“BORDER LIVING”—- A Prize Winner from Israel—Dealing with Reality

border living

“Border Living”

A Prize Winner from Israel—Dealing with Reality

Amos Lassen

“Ronit Ifergan’s documentary tells the story of a young family that falls on hard times and decides to move to the Israeli/Gaza border. They find themselves dealing with a reality that places them in an ongoing state of insecurity.  How do they face this new challenge and what do they learn about the boundaries of happiness?”


 “Like many young couples my husband and I realized we could  not afford to live in a big city. We decided to leave central Israel and move, with our two young kids, to the cheapest place we could find: Kfar-Aza, a beautiful kibbutz on the border of the Gaza Strip.”

”The Kibbutz offered a prosperous and relaxed atmosphere and our small family quickly adjusted to this hospitable environment.  Then came the first Qassam missile from Gaza followed by a second and a third… we felt that the new life we had just come to love was beginning to fall apart”.


“The film documents the last three years when the missiles falling on the kibbutz became routine.  We debated with ourselves as to what was the ‘right’ thing to do. We asked ourselves tough questions about our responsibility as parents as we struggled with our children’s and our own anxieties.  Although it may seem unbelievable, we found in our hearts the courage to cope with the situation and eventually we became stronger.”

“BEYOND ZERO: 1914-1918″— Footage from The Great War

beyond zero

“BEYOND ZERO: 1914-1918″

Footage from The Great War

Amos Lassen

Filmmaker Bill Morrison gives us a unique look at World War I by showing us film that has never been seen before by contemporary audiences and will never be seen again outside of this film. Serbian composer Aleksandra Vrebalov created the haunting score, commissioned and performed by the Kronos Quartet. “Beyond Zero” pieces together a visual exploration of the war and is a fascinating look at something we might never have seen if Morrison had not made this film. Included on the DVD is an exclusive video of the Kronos Quartet performing the piece at the 2014 Edinburgh International Festival. Some will find the movie strange especially as we see moving images from the trenches, battlefields and air battles of the War.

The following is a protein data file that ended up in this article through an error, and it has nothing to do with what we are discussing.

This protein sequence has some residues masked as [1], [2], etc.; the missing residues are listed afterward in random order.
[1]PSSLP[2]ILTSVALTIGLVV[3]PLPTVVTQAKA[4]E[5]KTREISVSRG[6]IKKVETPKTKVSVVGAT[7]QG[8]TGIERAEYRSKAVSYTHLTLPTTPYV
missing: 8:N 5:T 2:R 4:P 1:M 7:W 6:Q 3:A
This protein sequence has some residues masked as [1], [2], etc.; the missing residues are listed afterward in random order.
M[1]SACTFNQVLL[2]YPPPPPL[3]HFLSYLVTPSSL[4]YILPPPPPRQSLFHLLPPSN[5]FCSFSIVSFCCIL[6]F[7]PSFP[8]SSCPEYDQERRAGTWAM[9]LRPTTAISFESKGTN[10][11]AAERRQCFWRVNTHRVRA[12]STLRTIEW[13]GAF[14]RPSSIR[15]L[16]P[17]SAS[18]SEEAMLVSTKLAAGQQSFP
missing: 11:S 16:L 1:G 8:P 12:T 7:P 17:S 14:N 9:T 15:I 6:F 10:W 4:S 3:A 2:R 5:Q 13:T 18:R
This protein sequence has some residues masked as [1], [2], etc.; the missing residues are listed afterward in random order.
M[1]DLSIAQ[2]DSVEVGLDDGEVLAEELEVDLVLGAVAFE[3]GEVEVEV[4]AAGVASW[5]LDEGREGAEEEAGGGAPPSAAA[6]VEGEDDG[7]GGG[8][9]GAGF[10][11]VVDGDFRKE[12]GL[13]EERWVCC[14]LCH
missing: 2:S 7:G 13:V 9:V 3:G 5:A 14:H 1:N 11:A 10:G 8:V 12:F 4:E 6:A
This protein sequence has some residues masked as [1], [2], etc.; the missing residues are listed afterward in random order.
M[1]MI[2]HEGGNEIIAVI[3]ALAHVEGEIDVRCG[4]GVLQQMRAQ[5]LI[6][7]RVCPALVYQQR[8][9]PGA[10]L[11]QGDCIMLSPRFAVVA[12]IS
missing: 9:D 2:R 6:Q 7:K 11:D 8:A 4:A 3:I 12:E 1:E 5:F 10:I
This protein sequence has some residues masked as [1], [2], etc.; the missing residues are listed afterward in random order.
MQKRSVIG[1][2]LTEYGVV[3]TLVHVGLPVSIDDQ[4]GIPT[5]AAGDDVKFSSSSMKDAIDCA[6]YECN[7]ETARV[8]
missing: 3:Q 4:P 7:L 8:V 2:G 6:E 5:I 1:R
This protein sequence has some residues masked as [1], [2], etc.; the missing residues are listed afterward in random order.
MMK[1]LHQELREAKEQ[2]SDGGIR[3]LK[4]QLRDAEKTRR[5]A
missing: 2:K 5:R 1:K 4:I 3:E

Morrison uses rare archival footage, which has often been decayed by the passing of time and he explores the power of film as a medium which is evocative of memory and gives rise to a sense of collective mythology.

“GAME FACE”— A Documentary about LGBT Athletes

game face poster

“Game Face”

LGBT Athletes

Amos Lassen

Just like the rest of us in the LGBT community, athletes want to be accepted. The new documentary, “Game Face” is a documentary that focuses on athletes during their coming-out experiences. We immediately become aware of the obstacles that LGBT athletes deal with throughout their careers. Today younger athletes have LGBT role models such as Michael Sam, Jason Collins and Brittney Griner who all came out while pursuing professional athletic careers and with that they were featured in Sports Illustrated, Time and CNN. What we learn about here is what they went through before the big announcement. Filmmaker Michiel Thomas looks at two closeted athletes as they struggle with balancing their love for sports with either/and their sexuality and gender identity. We miss the real emotions and the struggles that athletes face before they announce to the world who they are. The film shows us just that.